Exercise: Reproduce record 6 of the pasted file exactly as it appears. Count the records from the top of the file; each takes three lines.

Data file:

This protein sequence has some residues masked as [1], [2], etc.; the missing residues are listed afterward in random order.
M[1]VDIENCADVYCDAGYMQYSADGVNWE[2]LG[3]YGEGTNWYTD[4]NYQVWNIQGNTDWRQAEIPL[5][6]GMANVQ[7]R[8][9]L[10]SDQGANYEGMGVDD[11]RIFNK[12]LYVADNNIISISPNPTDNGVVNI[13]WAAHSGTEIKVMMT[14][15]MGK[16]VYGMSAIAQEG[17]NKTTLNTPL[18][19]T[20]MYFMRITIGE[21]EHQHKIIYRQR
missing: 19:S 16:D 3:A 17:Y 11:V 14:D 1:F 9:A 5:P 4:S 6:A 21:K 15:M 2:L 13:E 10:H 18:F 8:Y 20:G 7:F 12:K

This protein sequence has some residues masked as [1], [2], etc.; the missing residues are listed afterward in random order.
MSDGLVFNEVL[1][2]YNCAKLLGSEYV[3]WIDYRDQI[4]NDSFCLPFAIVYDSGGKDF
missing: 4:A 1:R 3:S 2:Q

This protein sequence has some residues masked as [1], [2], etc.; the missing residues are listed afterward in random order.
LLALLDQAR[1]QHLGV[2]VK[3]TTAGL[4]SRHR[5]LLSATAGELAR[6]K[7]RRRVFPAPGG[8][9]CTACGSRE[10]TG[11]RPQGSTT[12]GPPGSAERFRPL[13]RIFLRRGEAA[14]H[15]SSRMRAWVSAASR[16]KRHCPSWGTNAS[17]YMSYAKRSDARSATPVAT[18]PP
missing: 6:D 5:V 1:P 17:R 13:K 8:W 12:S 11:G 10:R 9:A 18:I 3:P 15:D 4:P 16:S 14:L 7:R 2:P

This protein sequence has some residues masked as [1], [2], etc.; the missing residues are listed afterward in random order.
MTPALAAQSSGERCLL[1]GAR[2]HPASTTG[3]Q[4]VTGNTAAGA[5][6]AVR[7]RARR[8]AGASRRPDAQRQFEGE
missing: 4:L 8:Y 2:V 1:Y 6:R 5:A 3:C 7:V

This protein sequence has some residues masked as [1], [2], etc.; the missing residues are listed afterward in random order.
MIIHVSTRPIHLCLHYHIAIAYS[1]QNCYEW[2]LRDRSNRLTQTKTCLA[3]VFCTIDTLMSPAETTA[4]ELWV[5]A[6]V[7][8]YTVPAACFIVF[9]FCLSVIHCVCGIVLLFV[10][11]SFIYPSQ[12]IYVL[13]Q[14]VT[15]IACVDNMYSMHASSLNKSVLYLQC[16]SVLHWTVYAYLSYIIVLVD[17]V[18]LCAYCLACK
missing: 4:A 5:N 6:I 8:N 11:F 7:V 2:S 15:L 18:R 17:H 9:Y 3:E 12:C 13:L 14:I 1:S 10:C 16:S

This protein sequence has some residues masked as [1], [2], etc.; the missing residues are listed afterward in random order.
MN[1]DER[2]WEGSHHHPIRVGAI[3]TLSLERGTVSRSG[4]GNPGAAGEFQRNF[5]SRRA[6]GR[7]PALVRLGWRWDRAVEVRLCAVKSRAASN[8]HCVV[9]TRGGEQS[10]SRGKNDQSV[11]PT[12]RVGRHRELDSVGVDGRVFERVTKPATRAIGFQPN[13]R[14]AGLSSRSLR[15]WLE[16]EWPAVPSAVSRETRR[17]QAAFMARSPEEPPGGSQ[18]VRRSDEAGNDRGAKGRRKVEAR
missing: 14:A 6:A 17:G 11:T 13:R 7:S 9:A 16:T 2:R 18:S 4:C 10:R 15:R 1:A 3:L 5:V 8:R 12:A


This protein sequence has some residues masked as [1], [2], etc.; the missing residues are listed afterward in random order.
MN[1]DER[2]WEGSHHHPIRVGAI[3]TLSLERGTVSRSG[4]GNPGAAGEFQRNF[5]SRRA[6]GR[7]PALVRLGWRWDRAVEVRLCAVKSRAASN[8]HCVV[9]TRGGEQS[10]SRGKNDQSV[11]PT[12]RVGRHRELDSVGVDGRVFERVTKPATRAIGFQPN[13]R[14]AGLSSRSLR[15]WLE[16]EWPAVPSAVSRETRR[17]QAAFMARSPEEPPGGSQ[18]VRRSDEAGNDRGAKGRRKVEAR
missing: 14:A 6:A 17:G 11:T 13:R 7:S 9:A 16:T 2:R 18:S 4:C 10:R 15:R 1:A 3:L 5:V 8:R 12:A